Seeing the article in the Herald the other day on the queues of traffic that form when you try an merge five lanes into two, made me think of this video from the Onion:
Discussion last week focussed on Len Brown apparently thowing away a valuable point of negotiation in the fight for rail funding, little has been said on the comments of PM John Key.
John Key is being disingenuous when he claims the Puhoi to Wellsford motorway “was something National campaigned on”.
National clearly did not campaign on the construction of a new $1.6bn toll road between Puhoi and Wellsford, just as it did not campaign on diverting up to $340m of public transport funding and $150m of local road funding to the Roads of National Significance.
The phrase “Roads of National Significance” was not even invented until well after the election.
The Government needs to come clean and tell people how much the toll will be for users of the new Puhoi to Wellsford motorway, and what safety upgrades are planned for the existing State Highway One.
Graeme Easte sums up the rail funding issue for Auckland in a letter to the Herald last Thursday:
Len Brown is being attacked for seeking billions from the Government to fund major rail projects for Auckland. But this is a category mistake: the real issue is not about seeking substantial new money but rather about redirecting some of the vast amounts of cash already budgeted for transport funding.
Over the next 30 years the Transport Agency (NZTA) is budgeting to receive over $100 billion in income from fuel taxes and road levies. With about a third of the population, Auckland will provide about a third of that income and is slated to receive a similar proportion in expenditure – somewhere in the range of $30-39 billion. Although about half of that will be required for maintaining existing infrastructure, passenger transport subsidies, etc. that still leaves the other half for new projects – large and small.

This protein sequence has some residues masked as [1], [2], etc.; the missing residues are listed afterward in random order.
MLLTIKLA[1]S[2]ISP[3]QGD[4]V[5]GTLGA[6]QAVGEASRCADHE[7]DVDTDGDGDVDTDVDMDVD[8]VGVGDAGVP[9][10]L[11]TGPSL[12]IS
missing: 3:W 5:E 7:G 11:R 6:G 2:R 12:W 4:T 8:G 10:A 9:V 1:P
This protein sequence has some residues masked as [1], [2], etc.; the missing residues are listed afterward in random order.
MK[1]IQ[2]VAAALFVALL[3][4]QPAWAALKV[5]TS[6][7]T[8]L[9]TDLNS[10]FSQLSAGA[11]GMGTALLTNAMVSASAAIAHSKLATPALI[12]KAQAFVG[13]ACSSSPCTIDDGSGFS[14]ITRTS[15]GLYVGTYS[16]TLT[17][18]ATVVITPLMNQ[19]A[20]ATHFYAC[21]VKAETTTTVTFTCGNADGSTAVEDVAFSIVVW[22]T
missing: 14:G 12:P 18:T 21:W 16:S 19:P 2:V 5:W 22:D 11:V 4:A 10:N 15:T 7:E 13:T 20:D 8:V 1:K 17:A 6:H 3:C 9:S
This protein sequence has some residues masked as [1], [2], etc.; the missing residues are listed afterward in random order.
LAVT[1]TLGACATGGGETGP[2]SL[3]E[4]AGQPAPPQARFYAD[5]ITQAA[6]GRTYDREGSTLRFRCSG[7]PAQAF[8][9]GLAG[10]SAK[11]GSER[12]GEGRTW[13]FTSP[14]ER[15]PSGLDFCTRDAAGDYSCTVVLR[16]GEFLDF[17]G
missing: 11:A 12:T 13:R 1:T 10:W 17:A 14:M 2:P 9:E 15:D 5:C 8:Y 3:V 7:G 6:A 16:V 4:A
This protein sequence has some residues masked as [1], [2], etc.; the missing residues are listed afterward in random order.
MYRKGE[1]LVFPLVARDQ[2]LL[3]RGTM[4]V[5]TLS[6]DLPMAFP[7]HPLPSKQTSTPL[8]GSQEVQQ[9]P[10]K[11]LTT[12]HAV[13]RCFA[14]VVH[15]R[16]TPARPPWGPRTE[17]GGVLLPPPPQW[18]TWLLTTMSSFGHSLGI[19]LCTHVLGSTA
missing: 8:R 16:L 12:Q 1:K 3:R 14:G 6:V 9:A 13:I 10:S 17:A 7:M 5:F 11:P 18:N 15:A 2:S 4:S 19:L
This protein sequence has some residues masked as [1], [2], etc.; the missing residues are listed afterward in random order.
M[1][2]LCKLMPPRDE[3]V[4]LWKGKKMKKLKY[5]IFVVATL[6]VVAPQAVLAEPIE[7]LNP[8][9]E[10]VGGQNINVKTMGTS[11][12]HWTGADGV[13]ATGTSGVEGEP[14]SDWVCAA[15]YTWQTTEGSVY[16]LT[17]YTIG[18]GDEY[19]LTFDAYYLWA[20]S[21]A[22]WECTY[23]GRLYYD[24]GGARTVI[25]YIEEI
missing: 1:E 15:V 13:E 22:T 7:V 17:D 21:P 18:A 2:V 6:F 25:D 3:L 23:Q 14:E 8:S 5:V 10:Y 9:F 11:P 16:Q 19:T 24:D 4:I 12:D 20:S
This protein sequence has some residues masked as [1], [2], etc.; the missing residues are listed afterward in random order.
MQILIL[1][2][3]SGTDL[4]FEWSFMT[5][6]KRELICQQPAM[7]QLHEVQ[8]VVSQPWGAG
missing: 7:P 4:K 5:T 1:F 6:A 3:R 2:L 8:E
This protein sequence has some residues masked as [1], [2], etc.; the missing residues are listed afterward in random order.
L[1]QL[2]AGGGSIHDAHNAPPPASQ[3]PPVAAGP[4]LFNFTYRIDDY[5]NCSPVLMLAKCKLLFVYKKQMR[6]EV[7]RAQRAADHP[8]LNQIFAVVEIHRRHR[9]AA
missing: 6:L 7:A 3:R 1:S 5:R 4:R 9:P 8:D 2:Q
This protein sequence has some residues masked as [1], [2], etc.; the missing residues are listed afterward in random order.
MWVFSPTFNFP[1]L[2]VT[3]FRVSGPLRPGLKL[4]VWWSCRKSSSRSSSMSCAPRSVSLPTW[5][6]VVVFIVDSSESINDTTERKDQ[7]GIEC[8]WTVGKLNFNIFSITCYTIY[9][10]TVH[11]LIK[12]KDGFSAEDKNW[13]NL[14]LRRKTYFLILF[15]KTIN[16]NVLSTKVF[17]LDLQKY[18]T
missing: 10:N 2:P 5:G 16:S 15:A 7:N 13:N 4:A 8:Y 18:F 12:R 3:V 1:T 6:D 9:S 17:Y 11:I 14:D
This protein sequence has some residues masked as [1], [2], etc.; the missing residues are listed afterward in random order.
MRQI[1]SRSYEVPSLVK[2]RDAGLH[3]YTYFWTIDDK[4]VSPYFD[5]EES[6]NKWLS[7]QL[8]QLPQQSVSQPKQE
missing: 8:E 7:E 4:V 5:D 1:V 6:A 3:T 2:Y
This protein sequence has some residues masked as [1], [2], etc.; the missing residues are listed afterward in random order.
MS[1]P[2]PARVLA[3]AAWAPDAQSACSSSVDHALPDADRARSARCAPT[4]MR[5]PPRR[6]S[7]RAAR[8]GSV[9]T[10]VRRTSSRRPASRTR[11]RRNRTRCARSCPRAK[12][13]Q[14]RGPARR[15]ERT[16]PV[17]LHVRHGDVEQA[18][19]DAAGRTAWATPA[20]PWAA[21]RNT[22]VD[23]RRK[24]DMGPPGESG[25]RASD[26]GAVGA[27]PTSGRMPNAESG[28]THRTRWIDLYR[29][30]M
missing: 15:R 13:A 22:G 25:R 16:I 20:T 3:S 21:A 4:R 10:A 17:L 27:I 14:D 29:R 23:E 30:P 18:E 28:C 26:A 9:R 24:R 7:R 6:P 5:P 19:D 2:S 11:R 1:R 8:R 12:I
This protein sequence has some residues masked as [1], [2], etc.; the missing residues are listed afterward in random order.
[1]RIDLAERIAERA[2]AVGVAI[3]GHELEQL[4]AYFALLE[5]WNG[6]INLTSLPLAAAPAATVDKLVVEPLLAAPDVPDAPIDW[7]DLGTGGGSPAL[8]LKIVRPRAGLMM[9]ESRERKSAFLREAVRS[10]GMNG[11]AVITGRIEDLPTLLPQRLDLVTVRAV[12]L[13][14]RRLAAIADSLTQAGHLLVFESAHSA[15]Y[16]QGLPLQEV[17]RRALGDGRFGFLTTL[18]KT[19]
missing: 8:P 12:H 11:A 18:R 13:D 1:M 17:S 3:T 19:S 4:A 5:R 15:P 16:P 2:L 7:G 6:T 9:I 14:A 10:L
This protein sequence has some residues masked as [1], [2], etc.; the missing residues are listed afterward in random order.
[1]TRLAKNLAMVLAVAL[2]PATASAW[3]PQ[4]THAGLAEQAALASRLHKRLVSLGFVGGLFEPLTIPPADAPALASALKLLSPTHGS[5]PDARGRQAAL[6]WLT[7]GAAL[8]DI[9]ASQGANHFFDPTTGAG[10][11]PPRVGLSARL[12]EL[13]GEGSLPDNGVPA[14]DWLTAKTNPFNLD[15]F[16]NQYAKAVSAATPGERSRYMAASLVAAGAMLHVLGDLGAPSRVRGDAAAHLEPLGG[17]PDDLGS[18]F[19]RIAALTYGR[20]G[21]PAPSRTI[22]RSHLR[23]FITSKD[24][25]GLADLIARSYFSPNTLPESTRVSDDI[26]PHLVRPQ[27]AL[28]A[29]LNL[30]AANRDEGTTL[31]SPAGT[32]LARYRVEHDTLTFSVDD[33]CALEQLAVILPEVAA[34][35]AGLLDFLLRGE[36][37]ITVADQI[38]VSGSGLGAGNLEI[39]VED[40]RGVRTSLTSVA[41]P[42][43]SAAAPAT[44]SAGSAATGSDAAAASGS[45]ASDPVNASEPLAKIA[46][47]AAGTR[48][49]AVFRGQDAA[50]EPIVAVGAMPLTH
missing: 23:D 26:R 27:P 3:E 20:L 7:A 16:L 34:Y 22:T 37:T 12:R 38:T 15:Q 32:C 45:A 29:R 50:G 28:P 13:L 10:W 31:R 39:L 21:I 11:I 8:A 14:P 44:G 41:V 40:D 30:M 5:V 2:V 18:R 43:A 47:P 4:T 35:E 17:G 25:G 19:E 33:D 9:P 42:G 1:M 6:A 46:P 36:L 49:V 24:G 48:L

So instead of telling us that the cupboard is bare, Government needs to enter into a dialogue with Len and his new Council as to what our spending priorities are. Len has a very strong mandate to tell Government Auckland’s preference is for expanding the public transport network way ahead of new motorways.
Indeed. Auckland should be investing in transport projects that achieve the best economic, social and environmental outcomes, with a view to reducing our long term reliance on fossil fuels. This investment should not be predetermined based on an obsolete funding model that stems from the transport planning of last century.
Submissions on the Waterview Connection Project close Friday 15th October at 5:00pm.
The Campaign for Better Transport’s submission is here . In summary:
- It is questionable whether the project will achieve the objectives that NZTA have highlighted.
- The proposed bus shoulder lanes along State Highway 16 are an inadequate gesture to provide high quality “Quality Transit Network” standard public transport along this route. Suggestions to improve the quality of the lanes are detailed further in the submission.
- Further public transport improvements on local arterial roads must form part of this project package, to ensure that the traffic benefits of the project are “locked in” and not lost to induced demand.